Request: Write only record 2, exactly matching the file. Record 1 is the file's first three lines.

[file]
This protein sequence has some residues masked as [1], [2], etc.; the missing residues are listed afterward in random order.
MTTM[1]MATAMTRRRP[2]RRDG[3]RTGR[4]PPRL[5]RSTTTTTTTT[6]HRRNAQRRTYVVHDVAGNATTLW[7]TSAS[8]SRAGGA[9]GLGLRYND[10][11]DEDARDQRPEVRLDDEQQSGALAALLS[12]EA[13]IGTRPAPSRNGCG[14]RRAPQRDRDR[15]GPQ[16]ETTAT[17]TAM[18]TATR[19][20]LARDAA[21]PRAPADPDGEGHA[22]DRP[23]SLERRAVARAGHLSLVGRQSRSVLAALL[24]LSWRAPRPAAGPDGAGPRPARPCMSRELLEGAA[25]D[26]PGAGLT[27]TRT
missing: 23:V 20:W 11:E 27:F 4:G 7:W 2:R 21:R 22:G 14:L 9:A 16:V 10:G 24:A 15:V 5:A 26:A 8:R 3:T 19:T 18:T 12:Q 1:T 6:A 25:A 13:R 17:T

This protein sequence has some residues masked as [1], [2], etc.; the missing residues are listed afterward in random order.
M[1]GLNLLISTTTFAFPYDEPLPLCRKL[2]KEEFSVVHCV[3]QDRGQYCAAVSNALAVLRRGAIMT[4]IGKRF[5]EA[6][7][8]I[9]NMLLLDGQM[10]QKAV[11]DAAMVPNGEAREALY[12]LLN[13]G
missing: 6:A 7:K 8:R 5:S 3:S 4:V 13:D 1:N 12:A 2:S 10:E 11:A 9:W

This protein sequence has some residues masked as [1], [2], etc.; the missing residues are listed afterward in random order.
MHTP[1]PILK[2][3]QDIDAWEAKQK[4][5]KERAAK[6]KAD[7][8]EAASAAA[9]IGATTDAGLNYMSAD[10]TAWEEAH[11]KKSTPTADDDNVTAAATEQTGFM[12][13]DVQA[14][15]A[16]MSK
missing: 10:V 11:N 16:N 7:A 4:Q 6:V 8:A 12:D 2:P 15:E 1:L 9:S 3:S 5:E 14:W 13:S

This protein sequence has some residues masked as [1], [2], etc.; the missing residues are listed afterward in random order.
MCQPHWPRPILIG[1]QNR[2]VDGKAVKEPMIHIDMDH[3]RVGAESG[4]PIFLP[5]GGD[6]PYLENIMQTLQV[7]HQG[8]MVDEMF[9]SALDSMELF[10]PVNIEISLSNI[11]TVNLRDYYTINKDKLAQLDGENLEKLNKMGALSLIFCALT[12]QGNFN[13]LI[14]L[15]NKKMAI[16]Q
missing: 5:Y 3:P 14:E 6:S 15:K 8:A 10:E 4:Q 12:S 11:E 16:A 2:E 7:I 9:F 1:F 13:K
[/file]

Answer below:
This protein sequence has some residues masked as [1], [2], etc.; the missing residues are listed afterward in random order.
M[1]GLNLLISTTTFAFPYDEPLPLCRKL[2]KEEFSVVHCV[3]QDRGQYCAAVSNALAVLRRGAIMT[4]IGKRF[5]EA[6][7][8]I[9]NMLLLDGQM[10]QKAV[11]DAAMVPNGEAREALY[12]LLN[13]G
missing: 6:A 7:K 8:R 5:S 3:S 4:V 13:D 1:N 12:A 2:S 10:E 11:A 9:W